Best canon for video around 1000$ +

Discussion in 'Digital Video' started by backinblack875, Mar 11, 2012.

  1. backinblack875 macrumors 6502a

    backinblack875

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    USA
    #1
    Wirelessly posted (Mozilla/5.0 (iPhone; CPU iPhone OS 5_1 like Mac OS X) AppleWebKit/534.46 (KHTML, like Gecko) Version/5.1 Mobile/9B179 Safari/7534.48.3)

    I have a canon xsi but may be interested in getting a new camera soon and would like video on it as well. Pictures are more important but still want video. Best canon for around 1000+??
     
  2. pigbat macrumors regular

    Joined:
    Jan 18, 2005
    #2
    If you want a video option then I'd vote for the 60D. It's about $100 more than the T3i but I feel like the $100 is worth it for the few extra features.
     
  3. fs454 macrumors 65816

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    Dec 7, 2007
    Location:
    Los Angeles / Boston
    #3
    60D in that price range, but honestly, if you honor the "+" in your budget, try to find a used 5D Mark II. The market is great for buying right now as the Mark III was just announced.

    I'm selling mine for $1700 and as the year goes on they'll get a bit cheaper, and plus you can find one with a bit more shutter clicks on it than mine that may go under my price.


    Full frame sensors really are a night and day difference in photography. I've never had a camera resolve as much detail as my 5D has over the 3 years I've owned it. I shot a few weddings with it and then started using it almost solely for video work through college and you can't really do any better unless you get the 5D Mark III, or after that spend $15000+ on an F3 or a Canon C300. While some may argue for crop sensors, claiming that they're closer to Super35 film, but honestly I've put a lot of hours on a T2i, T3i, 7D, and 60D on set and they've never come close to the detail and unique look that the 5D has. We know now that the 5D is good enough for an Academy Award, and for full-release feature films. Act of Valor was shot on the 5D almost exclusively and is currently in theaters.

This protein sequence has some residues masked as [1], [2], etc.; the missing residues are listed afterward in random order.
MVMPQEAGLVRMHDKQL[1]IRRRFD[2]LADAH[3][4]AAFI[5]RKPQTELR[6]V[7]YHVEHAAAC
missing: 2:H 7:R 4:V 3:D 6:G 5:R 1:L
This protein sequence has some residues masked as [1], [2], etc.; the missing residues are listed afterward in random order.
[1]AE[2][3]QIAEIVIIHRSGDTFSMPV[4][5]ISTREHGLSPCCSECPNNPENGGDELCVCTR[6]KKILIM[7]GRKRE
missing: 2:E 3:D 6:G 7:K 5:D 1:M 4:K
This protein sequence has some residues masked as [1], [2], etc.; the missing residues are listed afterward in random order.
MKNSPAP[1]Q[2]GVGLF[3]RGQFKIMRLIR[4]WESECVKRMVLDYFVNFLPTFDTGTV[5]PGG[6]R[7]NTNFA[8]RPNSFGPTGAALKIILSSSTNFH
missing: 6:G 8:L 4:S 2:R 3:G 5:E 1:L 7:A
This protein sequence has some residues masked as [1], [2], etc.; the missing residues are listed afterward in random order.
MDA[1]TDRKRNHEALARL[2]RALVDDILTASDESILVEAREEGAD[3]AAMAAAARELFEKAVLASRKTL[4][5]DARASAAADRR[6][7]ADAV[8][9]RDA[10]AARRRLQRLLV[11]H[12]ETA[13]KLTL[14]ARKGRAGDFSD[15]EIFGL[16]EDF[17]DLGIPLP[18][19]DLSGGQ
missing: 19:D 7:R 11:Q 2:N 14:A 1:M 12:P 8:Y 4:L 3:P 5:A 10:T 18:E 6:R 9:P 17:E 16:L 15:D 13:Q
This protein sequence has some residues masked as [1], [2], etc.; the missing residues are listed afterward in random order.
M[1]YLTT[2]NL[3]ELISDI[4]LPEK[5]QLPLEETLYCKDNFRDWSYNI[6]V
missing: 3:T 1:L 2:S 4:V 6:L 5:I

All that said, if you want to stick close to $1000, pick up the 60D body and a 35mm prime lens. It'll still outperform any dedicated video camera in its price range and well beyond. And most importantly, care about the lenses you own. I would not recommend any of the cheap zooms or kit lenses that come with these cameras. Pick up a fast prime or two and you'll never look back.
     
  4. floh macrumors 6502

    Joined:
    Nov 28, 2011
    Location:
    Stuttgart, Germany
    #4
    fs454 said something very true, which you might already know, but I want to repeat it: Get a good lens for your body! Rather spend a little less on the body and invest in a prime lens.

    Apart from that: You sound like you want the camera to be able to record video, but not really focus on that part. I can tell you: If you want some really professional looking videography (music videos, short films, etc.), a DSLR is a very nice way to go. However, if you just want to film some short clips and put them together for friends and if you don't really want to get deep into the filming business, DSLRs have some major disadvantages! The three most obvious ones are:

    1. There is no autofocus. Be aware that this camera is not point-and-shoot.

    2. The sound recording is bad. You will want an external mic or an additional audio recorder.

    3. DSLR chips have "rolling shutter" which means you should not move your camera too harshly to avoid strange chip artefacts.

    You can not just take a DSLR, know nothing about filming with it and point it at a scene. If you want that, you will be better off with a <300$ camcorder in addition. This will be point and shoot, it will have acceptable audio, autofocus and less rolling shutter. The main disadvantages are that is does not perform as brilliantly in low light and that you don't have the nice shallow depth of field. I have known many people who wanted to use their DSLR for movies and failed because they thought it would be as simple as using a camcorder.

    So: If you know all that and you know what you're doing, go for the T3i or the 60D with a nice lens. It will produce awesome looking videos. But if not, think about what I said and maybe getting a small HD camcorder for your purpose (I actually just got an additional Canon HF R26 for about 300$, although I have a DSLR, for exactly such purposes).
     
  5. backinblack875 thread starter macrumors 6502a

    backinblack875

    Joined:
    Aug 23, 2010
    Location:
    USA
    #5
    thanks all, I'm gonna stick with pictures then hahah. Ill have an 1080p HD helmet cam i suppose that'll do fine. I'm not gonna get real into film business like you said, so might as well spend more on that.
     

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